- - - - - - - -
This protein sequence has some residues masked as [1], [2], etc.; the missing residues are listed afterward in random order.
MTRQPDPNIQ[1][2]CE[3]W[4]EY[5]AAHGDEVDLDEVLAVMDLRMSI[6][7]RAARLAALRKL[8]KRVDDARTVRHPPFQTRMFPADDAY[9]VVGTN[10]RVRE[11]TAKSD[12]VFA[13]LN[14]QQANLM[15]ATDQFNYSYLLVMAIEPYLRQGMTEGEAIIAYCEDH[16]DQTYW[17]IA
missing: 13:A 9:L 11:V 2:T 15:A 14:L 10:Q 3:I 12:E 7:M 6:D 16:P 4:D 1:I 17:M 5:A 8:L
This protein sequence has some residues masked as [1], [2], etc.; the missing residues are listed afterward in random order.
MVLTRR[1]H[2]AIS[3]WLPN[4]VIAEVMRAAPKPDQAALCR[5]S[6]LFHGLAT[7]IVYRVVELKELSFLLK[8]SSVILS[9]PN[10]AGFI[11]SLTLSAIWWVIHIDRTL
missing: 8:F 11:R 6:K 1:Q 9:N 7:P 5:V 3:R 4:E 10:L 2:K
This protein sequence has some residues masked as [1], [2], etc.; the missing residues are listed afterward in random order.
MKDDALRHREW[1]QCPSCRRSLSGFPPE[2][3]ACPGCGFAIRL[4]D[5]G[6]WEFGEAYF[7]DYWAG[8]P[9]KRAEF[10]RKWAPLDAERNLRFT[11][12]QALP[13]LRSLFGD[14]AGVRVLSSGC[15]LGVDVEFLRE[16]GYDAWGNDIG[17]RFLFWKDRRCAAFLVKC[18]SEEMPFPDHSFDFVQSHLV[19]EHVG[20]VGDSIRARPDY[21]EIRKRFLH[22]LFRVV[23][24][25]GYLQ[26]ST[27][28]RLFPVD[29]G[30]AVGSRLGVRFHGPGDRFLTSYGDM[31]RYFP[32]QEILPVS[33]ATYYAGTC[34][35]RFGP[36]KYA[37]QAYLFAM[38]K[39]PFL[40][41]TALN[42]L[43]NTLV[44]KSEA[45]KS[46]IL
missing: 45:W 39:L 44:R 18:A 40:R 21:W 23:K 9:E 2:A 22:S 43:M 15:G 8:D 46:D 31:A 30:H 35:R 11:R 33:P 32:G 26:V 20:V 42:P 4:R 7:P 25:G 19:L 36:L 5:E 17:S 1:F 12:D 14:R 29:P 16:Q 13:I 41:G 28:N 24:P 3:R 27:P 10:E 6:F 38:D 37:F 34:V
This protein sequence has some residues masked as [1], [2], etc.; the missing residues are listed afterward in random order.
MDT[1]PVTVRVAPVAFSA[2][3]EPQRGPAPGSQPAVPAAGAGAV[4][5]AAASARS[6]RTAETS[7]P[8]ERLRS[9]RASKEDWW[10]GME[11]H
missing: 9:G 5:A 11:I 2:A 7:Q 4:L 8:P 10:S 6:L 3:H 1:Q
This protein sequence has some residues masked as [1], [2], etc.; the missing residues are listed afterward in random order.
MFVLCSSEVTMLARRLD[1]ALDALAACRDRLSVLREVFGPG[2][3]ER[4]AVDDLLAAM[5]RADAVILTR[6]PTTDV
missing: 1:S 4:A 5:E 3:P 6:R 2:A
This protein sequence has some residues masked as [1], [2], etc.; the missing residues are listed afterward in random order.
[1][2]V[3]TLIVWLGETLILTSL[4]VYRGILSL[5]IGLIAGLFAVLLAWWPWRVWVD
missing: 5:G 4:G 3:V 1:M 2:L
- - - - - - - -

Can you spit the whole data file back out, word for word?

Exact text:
This protein sequence has some residues masked as [1], [2], etc.; the missing residues are listed afterward in random order.
MTRQPDPNIQ[1][2]CE[3]W[4]EY[5]AAHGDEVDLDEVLAVMDLRMSI[6][7]RAARLAALRKL[8]KRVDDARTVRHPPFQTRMFPADDAY[9]VVGTN[10]RVRE[11]TAKSD[12]VFA[13]LN[14]QQANLM[15]ATDQFNYSYLLVMAIEPYLRQGMTEGEAIIAYCEDH[16]DQTYW[17]IA
missing: 13:A 9:L 11:V 2:T 15:A 14:L 10:Q 3:I 12:E 7:M 6:D 16:P 4:D 1:I 17:M 5:A 8:L
This protein sequence has some residues masked as [1], [2], etc.; the missing residues are listed afterward in random order.
MVLTRR[1]H[2]AIS[3]WLPN[4]VIAEVMRAAPKPDQAALCR[5]S[6]LFHGLAT[7]IVYRVVELKELSFLLK[8]SSVILS[9]PN[10]AGFI[11]SLTLSAIWWVIHIDRTL
missing: 8:F 11:R 6:K 1:Q 9:N 7:P 5:V 3:R 4:E 10:L 2:K
This protein sequence has some residues masked as [1], [2], etc.; the missing residues are listed afterward in random order.
MKDDALRHREW[1]QCPSCRRSLSGFPPE[2][3]ACPGCGFAIRL[4]D[5]G[6]WEFGEAYF[7]DYWAG[8]P[9]KRAEF[10]RKWAPLDAERNLRFT[11][12]QALP[13]LRSLFGD[14]AGVRVLSSGC[15]LGVDVEFLRE[16]GYDAWGNDIG[17]RFLFWKDRRCAAFLVKC[18]SEEMPFPDHSFDFVQSHLV[19]EHVG[20]VGDSIRARPDY[21]EIRKRFLH[22]LFRVV[23][24][25]GYLQ[26]ST[27][28]RLFPVD[29]G[30]AVGSRLGVRFHGPGDRFLTSYGDM[31]RYFP[32]QEILPVS[33]ATYYAGTC[34][35]RFGP[36]KYA[37]QAYLFAM[38]K[39]PFL[40][41]TALN[42]L[43]NTLV[44]KSEA[45]KS[46]IL
missing: 45:W 39:L 44:R 18:A 40:R 21:W 23:K 9:E 2:A 22:S 43:M 15:G 8:D 46:D 31:A 30:H 35:R 11:R 33:P 32:G 26:V 20:V 42:P 4:R 7:P 25:G 19:L 36:L 5:E 17:S 1:F 12:D 14:R 29:P 16:Q 13:I 41:G 28:N 24:P 3:R 27:P 10:E 6:F 38:D 37:F 34:V
This protein sequence has some residues masked as [1], [2], etc.; the missing residues are listed afterward in random order.
MDT[1]PVTVRVAPVAFSA[2][3]EPQRGPAPGSQPAVPAAGAGAV[4][5]AAASARS[6]RTAETS[7]P[8]ERLRS[9]RASKEDWW[10]GME[11]H
missing: 9:G 5:A 11:I 2:A 7:Q 4:L 8:P 10:S 6:L 3:H 1:Q
This protein sequence has some residues masked as [1], [2], etc.; the missing residues are listed afterward in random order.
MFVLCSSEVTMLARRLD[1]ALDALAACRDRLSVLREVFGPG[2][3]ER[4]AVDDLLAAM[5]RADAVILTR[6]PTTDV
missing: 1:S 4:A 5:E 3:P 6:R 2:A
This protein sequence has some residues masked as [1], [2], etc.; the missing residues are listed afterward in random order.
[1][2]V[3]TLIVWLGETLILTSL[4]VYRGILSL[5]IGLIAGLFAVLLAWWPWRVWVD
missing: 5:G 4:G 3:V 1:M 2:L